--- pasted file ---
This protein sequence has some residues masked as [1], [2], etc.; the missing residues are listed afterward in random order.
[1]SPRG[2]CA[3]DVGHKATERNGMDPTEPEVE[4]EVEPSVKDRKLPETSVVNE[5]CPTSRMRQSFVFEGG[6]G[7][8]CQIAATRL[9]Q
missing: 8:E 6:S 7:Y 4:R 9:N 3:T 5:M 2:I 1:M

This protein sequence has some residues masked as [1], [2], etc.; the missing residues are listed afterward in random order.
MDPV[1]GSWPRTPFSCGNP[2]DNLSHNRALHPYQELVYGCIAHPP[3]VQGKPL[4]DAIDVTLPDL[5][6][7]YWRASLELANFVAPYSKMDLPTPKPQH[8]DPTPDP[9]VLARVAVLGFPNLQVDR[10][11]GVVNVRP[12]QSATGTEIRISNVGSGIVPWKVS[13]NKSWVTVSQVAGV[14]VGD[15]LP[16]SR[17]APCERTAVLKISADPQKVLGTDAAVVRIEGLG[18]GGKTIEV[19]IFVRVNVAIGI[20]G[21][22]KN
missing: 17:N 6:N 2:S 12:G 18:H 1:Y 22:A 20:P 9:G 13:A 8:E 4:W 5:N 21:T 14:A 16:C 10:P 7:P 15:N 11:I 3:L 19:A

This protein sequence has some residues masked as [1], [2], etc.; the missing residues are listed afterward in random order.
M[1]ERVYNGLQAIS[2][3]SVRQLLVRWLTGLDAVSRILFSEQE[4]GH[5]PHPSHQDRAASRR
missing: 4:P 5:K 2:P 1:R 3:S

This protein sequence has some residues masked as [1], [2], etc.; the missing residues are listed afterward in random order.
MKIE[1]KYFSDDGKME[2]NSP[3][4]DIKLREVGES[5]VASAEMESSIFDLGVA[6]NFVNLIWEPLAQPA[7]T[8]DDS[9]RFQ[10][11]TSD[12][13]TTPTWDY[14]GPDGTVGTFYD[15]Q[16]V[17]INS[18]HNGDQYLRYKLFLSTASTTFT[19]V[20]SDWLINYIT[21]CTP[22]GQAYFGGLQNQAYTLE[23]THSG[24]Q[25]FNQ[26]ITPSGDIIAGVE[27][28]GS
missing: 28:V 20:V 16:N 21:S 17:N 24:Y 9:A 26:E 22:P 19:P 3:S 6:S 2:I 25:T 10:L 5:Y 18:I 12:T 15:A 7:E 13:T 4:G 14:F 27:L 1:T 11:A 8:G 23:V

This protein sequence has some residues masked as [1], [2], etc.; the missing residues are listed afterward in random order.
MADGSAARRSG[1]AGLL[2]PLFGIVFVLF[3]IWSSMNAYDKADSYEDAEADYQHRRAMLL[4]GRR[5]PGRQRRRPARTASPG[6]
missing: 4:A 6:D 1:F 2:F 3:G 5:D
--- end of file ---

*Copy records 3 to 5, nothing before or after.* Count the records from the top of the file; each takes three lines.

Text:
This protein sequence has some residues masked as [1], [2], etc.; the missing residues are listed afterward in random order.
M[1]ERVYNGLQAIS[2][3]SVRQLLVRWLTGLDAVSRILFSEQE[4]GH[5]PHPSHQDRAASRR
missing: 4:P 5:K 2:P 1:R 3:S

This protein sequence has some residues masked as [1], [2], etc.; the missing residues are listed afterward in random order.
MKIE[1]KYFSDDGKME[2]NSP[3][4]DIKLREVGES[5]VASAEMESSIFDLGVA[6]NFVNLIWEPLAQPA[7]T[8]DDS[9]RFQ[10][11]TSD[12][13]TTPTWDY[14]GPDGTVGTFYD[15]Q[16]V[17]INS[18]HNGDQYLRYKLFLSTASTTFT[19]V[20]SDWLINYIT[21]CTP[22]GQAYFGGLQNQAYTLE[23]THSG[24]Q[25]FNQ[26]ITPSGDIIAGVE[27][28]GS
missing: 28:V 20:V 16:N 21:S 17:N 24:Y 9:A 26:E 22:P 19:P 3:S 6:S 2:I 25:T 10:L 5:Y 18:I 12:T 15:A 7:E 13:T 4:G 14:F 27:L 1:T 11:A 8:G 23:V

This protein sequence has some residues masked as [1], [2], etc.; the missing residues are listed afterward in random order.
MADGSAARRSG[1]AGLL[2]PLFGIVFVLF[3]IWSSMNAYDKADSYEDAEADYQHRRAMLL[4]GRR[5]PGRQRRRPARTASPG[6]
missing: 4:A 6:D 1:F 2:F 3:G 5:D